Remarks at a Fifth Committee Meeting on Agenda Item 133: Report of the Board of Auditors

Ambassador Cherith Norman Chalet
Minister Counselor
U.S. Mission to the United Nations
New York City
May 15, 2018


Thank you, Mr. Chairman

I would like to begin by expressing my appreciation to Mr. Anand Bajaj, Director of External Audit and Chair of the Board of Auditors’ Audit Operations Committee, Ms. Bettina Tucci Bartsiotas, Assistant Secretary-General and Controller and to Mr. Carlos Ruiz Massieu, Chairman of the ACABQ, for introducing their respective reports. We would also like to thank Tanzania for their work on the Board of Auditors, and welcome Chile, who will join in July.

The United States places great importance on the work of the Board of Auditors. This year’s report once again provides valuable insight into a number of issues essential to efficient functioning of peacekeeping operations. The Board’s findings and recommendations afford member states the information necessary to take informed decisions to improve peacekeeping. My delegation notes with appreciation that the Board’s report indicates that 96 percent – or 128 – of the Board’s recommendations from the prior three financial years, 2012-2013 through 2014-2015, have been implemented, and only five remain under implementation. We look forward to discussing progress related to procurement, counter-fraud initiatives, and human resources management, among others.

My delegation is pleased to note the Board’s conclusion that all peacekeeping operations remained financially stable within the reporting period, with sufficient cash resources to sustain core operations. We note with appreciation that 2016/2017 is the first year where financial statements for peacekeeping operations were prepared without use of the legacy financial system, enabling timely submission of statements. In this regard, we urge the organization to continue to improve its IPSAS-based accounting processes.

Mr. Chairman, audits are important tools to ensure that financial risks are mitigated, and ensure that resources are properly utilized.

As they comprise roughly 20 percent of peacekeeping expenditures, my delegation echoes the Board’s recommendation for a more systematic and comprehensive determination of mission staffing requirements. We urge the Secretariat to develop a methodology to determine these requirements, based on key performance indicators measuring workload, to ensure an objective approach across all missions, to support mission planning, and to facilitate the budget process.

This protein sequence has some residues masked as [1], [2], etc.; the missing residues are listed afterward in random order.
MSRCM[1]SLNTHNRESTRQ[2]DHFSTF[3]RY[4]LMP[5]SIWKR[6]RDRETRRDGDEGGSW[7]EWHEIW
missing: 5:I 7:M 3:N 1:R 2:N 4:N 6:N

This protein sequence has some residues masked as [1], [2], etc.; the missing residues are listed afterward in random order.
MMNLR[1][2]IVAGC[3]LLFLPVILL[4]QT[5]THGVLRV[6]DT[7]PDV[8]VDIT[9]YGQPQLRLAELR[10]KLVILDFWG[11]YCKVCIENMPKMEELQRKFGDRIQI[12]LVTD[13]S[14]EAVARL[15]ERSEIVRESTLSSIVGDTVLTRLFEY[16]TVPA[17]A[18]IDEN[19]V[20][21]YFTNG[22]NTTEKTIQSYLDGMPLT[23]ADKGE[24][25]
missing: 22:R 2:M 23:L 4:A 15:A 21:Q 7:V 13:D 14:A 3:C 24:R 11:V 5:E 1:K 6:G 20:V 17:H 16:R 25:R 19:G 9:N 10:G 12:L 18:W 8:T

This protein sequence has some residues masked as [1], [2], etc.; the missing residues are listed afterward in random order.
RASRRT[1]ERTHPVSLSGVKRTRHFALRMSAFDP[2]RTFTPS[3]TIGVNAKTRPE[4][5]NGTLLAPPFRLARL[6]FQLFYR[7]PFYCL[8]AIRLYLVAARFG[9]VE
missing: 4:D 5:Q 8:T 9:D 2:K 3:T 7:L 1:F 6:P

As it represents close to 10 percent of overall peacekeeping expenditures, air operations are a major cost-driver for peacekeeping missions, and one that my delegation is closely examining in the context of the Secretary-General’s recent review and the observations by the Board of Auditors. We support the Board’s call for better performance indicators for peacekeeping air fleet beyond utilization of budgeted flight hours. We urge the Organization to achieve continued efficiencies in the use of existing aircraft, to identify required air assets based on clear military and logistical requirements, and to pursue the most effective options for procuring them.

Mr. Chairman, in closing, we call on the Secretariat and field missions to better integrate the Board of Auditor’s recommendations into its day-to-day operations. Doing so will improve performance by increasing good governance, transparency, and ensuring that Member States and UN stakeholders are able to make informed decisions regarding peacekeeping resources. Through this implementation, supported by strong leadership, the Organization can achieve real, demonstrable improvements in mandate delivery. We look forward to working with other delegations in considering this issue.

Thank you.